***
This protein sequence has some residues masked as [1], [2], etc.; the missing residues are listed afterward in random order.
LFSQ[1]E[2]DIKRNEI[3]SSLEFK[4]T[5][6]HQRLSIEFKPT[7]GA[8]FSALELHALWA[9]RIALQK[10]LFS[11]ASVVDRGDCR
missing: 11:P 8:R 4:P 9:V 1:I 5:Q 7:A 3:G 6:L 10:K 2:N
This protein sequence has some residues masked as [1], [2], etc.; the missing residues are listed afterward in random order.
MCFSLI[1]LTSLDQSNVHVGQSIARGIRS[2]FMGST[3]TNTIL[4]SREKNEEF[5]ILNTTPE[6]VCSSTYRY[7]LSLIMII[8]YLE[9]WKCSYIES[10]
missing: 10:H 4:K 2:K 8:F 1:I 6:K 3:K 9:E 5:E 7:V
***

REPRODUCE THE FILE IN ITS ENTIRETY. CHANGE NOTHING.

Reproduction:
This protein sequence has some residues masked as [1], [2], etc.; the missing residues are listed afterward in random order.
LFSQ[1]E[2]DIKRNEI[3]SSLEFK[4]T[5][6]HQRLSIEFKPT[7]GA[8]FSALELHALWA[9]RIALQK[10]LFS[11]ASVVDRGDCR
missing: 11:P 8:R 4:P 9:V 1:I 5:Q 7:A 3:G 6:L 10:K 2:N
This protein sequence has some residues masked as [1], [2], etc.; the missing residues are listed afterward in random order.
MCFSLI[1]LTSLDQSNVHVGQSIARGIRS[2]FMGST[3]TNTIL[4]SREKNEEF[5]ILNTTPE[6]VCSSTYRY[7]LSLIMII[8]YLE[9]WKCSYIES[10]
missing: 10:H 4:K 2:K 8:F 1:I 6:K 3:K 9:E 5:E 7:V